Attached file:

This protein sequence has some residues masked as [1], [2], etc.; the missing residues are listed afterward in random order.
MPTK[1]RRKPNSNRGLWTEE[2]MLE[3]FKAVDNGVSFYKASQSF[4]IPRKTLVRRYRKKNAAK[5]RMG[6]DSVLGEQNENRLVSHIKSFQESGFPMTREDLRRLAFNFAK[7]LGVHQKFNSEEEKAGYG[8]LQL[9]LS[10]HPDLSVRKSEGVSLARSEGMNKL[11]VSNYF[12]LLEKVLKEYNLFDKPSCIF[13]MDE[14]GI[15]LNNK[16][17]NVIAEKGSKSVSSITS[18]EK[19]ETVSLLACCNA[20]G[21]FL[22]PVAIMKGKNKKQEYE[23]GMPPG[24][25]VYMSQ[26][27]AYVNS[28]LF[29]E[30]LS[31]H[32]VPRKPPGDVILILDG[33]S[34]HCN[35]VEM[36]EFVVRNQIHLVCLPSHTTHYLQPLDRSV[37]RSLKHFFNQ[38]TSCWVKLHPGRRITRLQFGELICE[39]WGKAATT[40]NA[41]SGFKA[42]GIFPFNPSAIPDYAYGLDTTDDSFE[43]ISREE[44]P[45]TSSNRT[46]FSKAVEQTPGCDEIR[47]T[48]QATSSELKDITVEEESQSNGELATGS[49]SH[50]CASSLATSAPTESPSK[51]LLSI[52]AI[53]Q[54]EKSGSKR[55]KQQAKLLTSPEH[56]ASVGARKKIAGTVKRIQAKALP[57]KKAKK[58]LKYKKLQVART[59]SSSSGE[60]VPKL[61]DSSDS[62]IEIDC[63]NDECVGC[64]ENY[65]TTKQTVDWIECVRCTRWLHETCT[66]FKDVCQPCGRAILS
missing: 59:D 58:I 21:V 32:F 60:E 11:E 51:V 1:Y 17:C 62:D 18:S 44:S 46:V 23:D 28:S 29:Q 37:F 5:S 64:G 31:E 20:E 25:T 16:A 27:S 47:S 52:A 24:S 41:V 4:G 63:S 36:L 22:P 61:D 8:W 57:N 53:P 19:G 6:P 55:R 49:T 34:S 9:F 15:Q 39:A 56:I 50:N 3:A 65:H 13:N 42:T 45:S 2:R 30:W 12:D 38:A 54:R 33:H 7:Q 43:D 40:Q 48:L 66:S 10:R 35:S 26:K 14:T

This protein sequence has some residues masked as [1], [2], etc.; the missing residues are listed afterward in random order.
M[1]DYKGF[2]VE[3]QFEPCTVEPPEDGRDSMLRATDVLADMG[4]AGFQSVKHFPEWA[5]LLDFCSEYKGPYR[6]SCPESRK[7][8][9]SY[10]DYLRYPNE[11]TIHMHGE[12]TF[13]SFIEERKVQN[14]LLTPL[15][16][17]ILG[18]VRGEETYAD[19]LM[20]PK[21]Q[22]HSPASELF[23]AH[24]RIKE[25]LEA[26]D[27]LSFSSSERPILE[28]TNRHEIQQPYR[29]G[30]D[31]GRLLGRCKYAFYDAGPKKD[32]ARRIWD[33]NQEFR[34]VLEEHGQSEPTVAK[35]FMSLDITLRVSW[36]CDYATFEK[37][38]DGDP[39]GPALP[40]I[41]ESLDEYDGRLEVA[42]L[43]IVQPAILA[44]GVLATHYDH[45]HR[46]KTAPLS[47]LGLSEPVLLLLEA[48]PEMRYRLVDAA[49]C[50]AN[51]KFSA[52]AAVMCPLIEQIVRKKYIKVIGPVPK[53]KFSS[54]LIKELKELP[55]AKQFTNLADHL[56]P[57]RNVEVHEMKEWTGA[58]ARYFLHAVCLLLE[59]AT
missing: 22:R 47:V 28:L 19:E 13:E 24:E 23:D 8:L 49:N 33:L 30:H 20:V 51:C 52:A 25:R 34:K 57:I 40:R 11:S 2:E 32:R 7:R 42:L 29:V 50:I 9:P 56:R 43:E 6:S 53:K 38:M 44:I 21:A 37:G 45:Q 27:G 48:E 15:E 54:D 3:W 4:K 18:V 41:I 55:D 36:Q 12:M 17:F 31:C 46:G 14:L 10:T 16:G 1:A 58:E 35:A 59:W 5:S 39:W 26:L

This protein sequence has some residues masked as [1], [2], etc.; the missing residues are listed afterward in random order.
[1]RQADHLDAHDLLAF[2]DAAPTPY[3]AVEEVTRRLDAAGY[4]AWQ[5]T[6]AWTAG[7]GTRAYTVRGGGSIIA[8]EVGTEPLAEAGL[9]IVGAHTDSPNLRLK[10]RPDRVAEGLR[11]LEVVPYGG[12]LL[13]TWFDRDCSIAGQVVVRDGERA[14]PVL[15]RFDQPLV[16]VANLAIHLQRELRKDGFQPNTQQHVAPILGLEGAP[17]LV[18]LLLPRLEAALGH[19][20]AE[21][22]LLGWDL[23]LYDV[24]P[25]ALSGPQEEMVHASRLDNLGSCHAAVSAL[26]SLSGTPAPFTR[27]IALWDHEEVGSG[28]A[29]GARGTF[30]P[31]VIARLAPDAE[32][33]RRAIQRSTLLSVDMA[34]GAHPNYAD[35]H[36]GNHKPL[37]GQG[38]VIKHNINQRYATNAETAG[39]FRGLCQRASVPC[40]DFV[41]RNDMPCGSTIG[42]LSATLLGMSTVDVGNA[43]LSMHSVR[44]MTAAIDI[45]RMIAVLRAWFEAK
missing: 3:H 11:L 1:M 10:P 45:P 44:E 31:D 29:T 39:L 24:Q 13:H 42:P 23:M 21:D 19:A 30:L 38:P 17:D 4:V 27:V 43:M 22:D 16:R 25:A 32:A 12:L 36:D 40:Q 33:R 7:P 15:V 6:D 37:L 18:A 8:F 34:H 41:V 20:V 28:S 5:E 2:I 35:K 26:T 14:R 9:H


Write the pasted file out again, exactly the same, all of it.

This protein sequence has some residues masked as [1], [2], etc.; the missing residues are listed afterward in random order.
MPTK[1]RRKPNSNRGLWTEE[2]MLE[3]FKAVDNGVSFYKASQSF[4]IPRKTLVRRYRKKNAAK[5]RMG[6]DSVLGEQNENRLVSHIKSFQESGFPMTREDLRRLAFNFAK[7]LGVHQKFNSEEEKAGYG[8]LQL[9]LS[10]HPDLSVRKSEGVSLARSEGMNKL[11]VSNYF[12]LLEKVLKEYNLFDKPSCIF[13]MDE[14]GI[15]LNNK[16][17]NVIAEKGSKSVSSITS[18]EK[19]ETVSLLACCNA[20]G[21]FL[22]PVAIMKGKNKKQEYE[23]GMPPG[24][25]VYMSQ[26][27]AYVNS[28]LF[29]E[30]LS[31]H[32]VPRKPPGDVILILDG[33]S[34]HCN[35]VEM[36]EFVVRNQIHLVCLPSHTTHYLQPLDRSV[37]RSLKHFFNQ[38]TSCWVKLHPGRRITRLQFGELICE[39]WGKAATT[40]NA[41]SGFKA[42]GIFPFNPSAIPDYAYGLDTTDDSFE[43]ISREE[44]P[45]TSSNRT[46]FSKAVEQTPGCDEIR[47]T[48]QATSSELKDITVEEESQSNGELATGS[49]SH[50]CASSLATSAPTESPSK[51]LLSI[52]AI[53]Q[54]EKSGSKR[55]KQQAKLLTSPEH[56]ASVGARKKIAGTVKRIQAKALP[57]KKAKK[58]LKYKKLQVART[59]SSSSGE[60]VPKL[61]DSSDS[62]IEIDC[63]NDECVGC[64]ENY[65]TTKQTVDWIECVRCTRWLHETCT[66]FKDVCQPCGRAILS
missing: 59:D 58:I 21:V 32:F 60:E 11:E 51:V 1:Y 17:C 62:D 18:S 44:S 46:V 23:D 28:S 29:Q 37:F 5:S 64:G 31:E 20:E 25:T 16:A 27:S 47:S 52:A 24:S 41:V 4:G 63:S 36:L 22:P 61:D 8:W 57:N 53:P 19:G 6:P 55:R 49:T 34:S 9:F 15:Q 39:A 56:I 50:N 3:A 65:H 13:N 42:T 45:S 2:R 30:W 12:D 38:A 54:R 33:H 7:Q 43:D 40:Q 48:L 66:S 10:R 35:S 26:K 14:T

This protein sequence has some residues masked as [1], [2], etc.; the missing residues are listed afterward in random order.
M[1]DYKGF[2]VE[3]QFEPCTVEPPEDGRDSMLRATDVLADMG[4]AGFQSVKHFPEWA[5]LLDFCSEYKGPYR[6]SCPESRK[7][8][9]SY[10]DYLRYPNE[11]TIHMHGE[12]TF[13]SFIEERKVQN[14]LLTPL[15][16][17]ILG[18]VRGEETYAD[19]LM[20]PK[21]Q[22]HSPASELF[23]AH[24]RIKE[25]LEA[26]D[27]LSFSSSERPILE[28]TNRHEIQQPYR[29]G[30]D[31]GRLLGRCKYAFYDAGPKKD[32]ARRIWD[33]NQEFR[34]VLEEHGQSEPTVAK[35]FMSLDITLRVSW[36]CDYATFEK[37][38]DGDP[39]GPALP[40]I[41]ESLDEYDGRLEVA[42]L[43]IVQPAILA[44]GVLATHYDH[45]HR[46]KTAPLS[47]LGLSEPVLLLLEA[48]PEMRYRLVDAA[49]C[50]AN[51]KFSA[52]AAVMCPLIEQIVRKKYIKVIGPVPK[53]KFSS[54]LIKELKELP[55]AKQFTNLADHL[56]P[57]RNVEVHEMKEWTGA[58]ARYFLHAVCLLLE[59]AT
missing: 22:R 47:V 28:L 19:E 13:E 24:E 23:D 8:L 49:N 33:L 30:H 20:V 51:C 52:A 25:R 34:K 57:I 40:R 11:S 2:E 32:R 7:R 42:L 29:V 50:I 9:P 56:R 43:E 6:S 53:K 38:M 44:I 21:A 37:G 45:Q 27:G 48:E 15:E 54:D 3:W 4:K 18:V 41:I 55:D 36:Q 12:M 17:F 31:C 46:G 14:L 10:T 16:G 1:A 58:E 35:A 59:W 5:S 39:W 26:L

This protein sequence has some residues masked as [1], [2], etc.; the missing residues are listed afterward in random order.
[1]RQADHLDAHDLLAF[2]DAAPTPY[3]AVEEVTRRLDAAGY[4]AWQ[5]T[6]AWTAG[7]GTRAYTVRGGGSIIA[8]EVGTEPLAEAGL[9]IVGAHTDSPNLRLK[10]RPDRVAEGLR[11]LEVVPYGG[12]LL[13]TWFDRDCSIAGQVVVRDGERA[14]PVL[15]RFDQPLV[16]VANLAIHLQRELRKDGFQPNTQQHVAPILGLEGAP[17]LV[18]LLLPRLEAALGH[19][20]AE[21][22]LLGWDL[23]LYDV[24]P[25]ALSGPQEEMVHASRLDNLGSCHAAVSAL[26]SLSGTPAPFTR[27]IALWDHEEVGSG[28]A[29]GARGTF[30]P[31]VIARLAPDAE[32][33]RRAIQRSTLLSVDMA[34]GAHPNYAD[35]H[36]GNHKPL[37]GQG[38]VIKHNINQRYATNAETAG[39]FRGLCQRASVPC[40]DFV[41]RNDMPCGSTIG[42]LSATLLGMSTVDVGNA[43]LSMHSVR[44]MTAAIDI[45]RMIAVLRAWFEAK
missing: 3:H 11:L 1:M 10:P 45:P 44:E 31:D 29:T 39:L 24:Q 13:H 42:P 23:M 21:D 19:A 30:L 38:P 17:D 4:V 27:V 43:M 22:D 16:R 25:A 32:A 12:L 36:D 40:Q 33:R 7:P 15:V 6:D 37:L 18:A 8:F 34:H 41:V 20:V 28:S 5:E 2:I 35:K 26:T 14:R 9:H